Hundreds of investors in a troubled luxury student apartment building near the University of Texas at Austin are close to recouping much of the $75 million they committed to the project, with most of the bill footed by a management firm that has drawn complaints from tenants across the country.
Nelson Partners Student Housing will pay $50 million to the investor group that includes doctors, lawyers, teachers and engineers under a preliminary settlement approved by a Texas state judge. The deal or “liquidation plan” could require Nelson Partners to sell many of its nearly 20 properties to raise the money. The investors also could get several million dollars from a New York hedge fund that provided financing for the deal, following a verdict Wednesday from a jury in a related lawsuit.
The proposed settlement would resolve a bitter legal fight in which the investors in the Skyloft student housing complex claimed they were defrauded by the firm’s chief executive, Patrick Nelson, who aggressively bought up properties in the past four years.
But Mr. Nelson and his firm have encountered financial troubles and bankruptcies at several properties while student residents at different complexes complained about poor living conditions including broken elevators, darkened hallways, uncollected trash, insect infestation and algae-covered swimming pools.
The Skyloft settlement, which received preliminary approval from a Texas state judge late last month, would force Mr. Nelson to dramatically scale back his ambitions to become a major regional player in the $100 billion student housing industry. If the plan is given final approval, Mr. Nelson and his firm would have up to 18 months to raise the money for the fund, which will be overseen by the court.
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The San Clemente, Calif., firm’s contributions will come from equity stakes in properties it controls in several states. Many of them were purchased using private investment deals similar to the Skyloft arrangement that Mr. Nelson and securities brokers had pitched to other investors.
Mr. Nelson did not respond to requests for comment.
The Skyloft investors also could receive millions more from Axonic Capital, the New York hedge fund that helped finance the purchase of the 18-story student building with a $30 million loan. After declaring Nelson Partners in default, Axonic seized the property in December 2020 and then quickly resold the building to a New York real estate firm.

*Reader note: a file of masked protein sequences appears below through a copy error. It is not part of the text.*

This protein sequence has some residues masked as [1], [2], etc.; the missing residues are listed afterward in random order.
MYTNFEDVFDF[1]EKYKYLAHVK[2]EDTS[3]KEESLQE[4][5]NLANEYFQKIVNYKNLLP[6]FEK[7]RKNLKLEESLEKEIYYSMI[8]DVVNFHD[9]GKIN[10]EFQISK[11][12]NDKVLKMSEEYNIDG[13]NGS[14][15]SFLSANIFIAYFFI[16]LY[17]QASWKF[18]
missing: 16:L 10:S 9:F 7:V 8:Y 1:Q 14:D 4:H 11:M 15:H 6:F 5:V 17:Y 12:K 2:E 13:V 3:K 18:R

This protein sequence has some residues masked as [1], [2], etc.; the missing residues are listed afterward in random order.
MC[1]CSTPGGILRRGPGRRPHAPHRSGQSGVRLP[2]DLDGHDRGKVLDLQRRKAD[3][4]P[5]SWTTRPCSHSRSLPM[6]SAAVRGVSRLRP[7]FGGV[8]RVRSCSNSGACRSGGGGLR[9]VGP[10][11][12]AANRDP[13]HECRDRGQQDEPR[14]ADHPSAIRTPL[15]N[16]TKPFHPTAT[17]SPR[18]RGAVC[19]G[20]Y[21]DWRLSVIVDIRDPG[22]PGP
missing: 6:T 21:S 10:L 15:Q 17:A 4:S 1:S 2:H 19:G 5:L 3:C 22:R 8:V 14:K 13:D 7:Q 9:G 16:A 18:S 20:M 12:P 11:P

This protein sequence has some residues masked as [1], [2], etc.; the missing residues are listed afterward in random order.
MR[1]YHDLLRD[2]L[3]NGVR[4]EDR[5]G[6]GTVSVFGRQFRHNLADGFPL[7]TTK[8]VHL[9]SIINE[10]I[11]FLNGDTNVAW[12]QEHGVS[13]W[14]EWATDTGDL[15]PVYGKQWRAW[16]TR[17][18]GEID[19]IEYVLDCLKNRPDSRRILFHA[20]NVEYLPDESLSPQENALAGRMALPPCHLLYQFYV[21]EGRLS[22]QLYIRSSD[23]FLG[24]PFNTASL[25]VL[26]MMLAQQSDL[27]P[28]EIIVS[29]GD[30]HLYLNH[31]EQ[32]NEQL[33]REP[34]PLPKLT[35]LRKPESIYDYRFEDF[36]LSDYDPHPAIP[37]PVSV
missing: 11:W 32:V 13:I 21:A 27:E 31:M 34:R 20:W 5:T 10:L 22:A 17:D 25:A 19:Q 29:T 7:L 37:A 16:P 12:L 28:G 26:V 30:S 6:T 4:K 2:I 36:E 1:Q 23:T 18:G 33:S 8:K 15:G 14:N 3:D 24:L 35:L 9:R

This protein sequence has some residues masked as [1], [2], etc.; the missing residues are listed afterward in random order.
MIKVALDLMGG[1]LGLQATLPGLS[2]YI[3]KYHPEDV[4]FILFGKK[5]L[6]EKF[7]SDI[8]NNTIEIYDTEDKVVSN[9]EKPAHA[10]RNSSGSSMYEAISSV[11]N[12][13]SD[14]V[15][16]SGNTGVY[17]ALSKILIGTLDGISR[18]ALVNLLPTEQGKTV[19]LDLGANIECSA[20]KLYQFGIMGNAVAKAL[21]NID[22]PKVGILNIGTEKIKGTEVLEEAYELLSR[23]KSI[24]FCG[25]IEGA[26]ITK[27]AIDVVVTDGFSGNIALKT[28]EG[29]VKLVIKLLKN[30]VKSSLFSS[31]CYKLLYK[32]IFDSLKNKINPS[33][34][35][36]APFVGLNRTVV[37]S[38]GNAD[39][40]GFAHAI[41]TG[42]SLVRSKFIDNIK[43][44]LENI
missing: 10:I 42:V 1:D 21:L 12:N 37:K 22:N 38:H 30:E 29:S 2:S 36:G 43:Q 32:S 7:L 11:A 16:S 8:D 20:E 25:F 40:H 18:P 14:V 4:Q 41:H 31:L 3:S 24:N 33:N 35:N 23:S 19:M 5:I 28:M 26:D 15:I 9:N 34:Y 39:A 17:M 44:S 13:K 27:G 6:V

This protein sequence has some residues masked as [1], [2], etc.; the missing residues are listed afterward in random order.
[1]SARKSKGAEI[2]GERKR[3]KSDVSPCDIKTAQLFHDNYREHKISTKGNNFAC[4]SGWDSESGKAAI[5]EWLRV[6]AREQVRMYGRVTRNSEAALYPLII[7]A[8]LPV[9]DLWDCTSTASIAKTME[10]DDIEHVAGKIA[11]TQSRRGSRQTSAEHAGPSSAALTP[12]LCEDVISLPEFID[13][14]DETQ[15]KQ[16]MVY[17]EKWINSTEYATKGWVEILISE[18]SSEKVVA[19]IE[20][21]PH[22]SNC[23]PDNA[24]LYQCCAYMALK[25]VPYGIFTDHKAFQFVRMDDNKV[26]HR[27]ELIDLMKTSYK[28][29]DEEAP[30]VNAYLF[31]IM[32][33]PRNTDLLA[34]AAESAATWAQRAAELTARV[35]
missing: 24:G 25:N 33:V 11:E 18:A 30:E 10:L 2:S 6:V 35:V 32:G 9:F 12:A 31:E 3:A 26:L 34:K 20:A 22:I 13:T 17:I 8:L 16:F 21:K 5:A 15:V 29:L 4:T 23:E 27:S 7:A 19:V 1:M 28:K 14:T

A jury in Austin on Wednesday ruled that Axonic was liable for some of the losses and awarded the investors $17 million in damages. But it may be awhile before the investors see any of that money: The jury, when asked to apportion blame for the investors’ losses, attributed 75 percent of the fault to Nelson Partners.
Axonic, in a statement, said it believed it would owe only $4.25 million to investors.
“We firmly believe we were collateral damage to Nelson’s fraud in this case,” the company said.
Robert Brownlie and Doug Brothers, the lawyers for the investors, said they were pleased with the ruling.
Mr. Nelson has repeatedly blamed the Covid-19 pandemic for creating cash flow problems that forced him to stop paying dividends to investors in Skyloft and other properties. Since last July, he has put three other properties into bankruptcy.
In a recent news release, Mr. Nelson said the federal government’s “heavy handed” lockdowns during the pandemic created problems for his firm.
“Even as government forbid owners from evicting nonpaying renters, it did nothing to protect businesses like Nelson Partners from their lenders,” said Mr. Nelson, whose firm received just over $1 million in aid from the federal Paycheck Protection Program.
Skyloft investors, in court papers and in interviews, claimed Mr. Nelson had diverted some of the $75 million he had raised from them to finance the operation of other properties. Mr. Nelson has denied those accusations.
Mr. Nelson began taking steps to sell off some of the properties managed by his firm before the settlement agreement. In January, Nelson Partners sold a high-rise student apartment building in Tempe, Ariz., for $36 million, and it has received several bids for an upscale student housing complex in Tucson.
Nelson Partners should have little trouble finding buyers. Student housing is seen by investors as a stable source of income because rents are often paid with student-loan dollars. Upscale off-campus housing has become popular in recent years as universities and colleges spend less money on building dormitories, and some students crave housing with extra amenities.
The student housing market recently got a big boost with Blackstone Group, the big private equity firm, announcing a deal to buy American Campus Communities, the country’s largest publicly traded student housing firm. The deal values American Campus at $13 billion.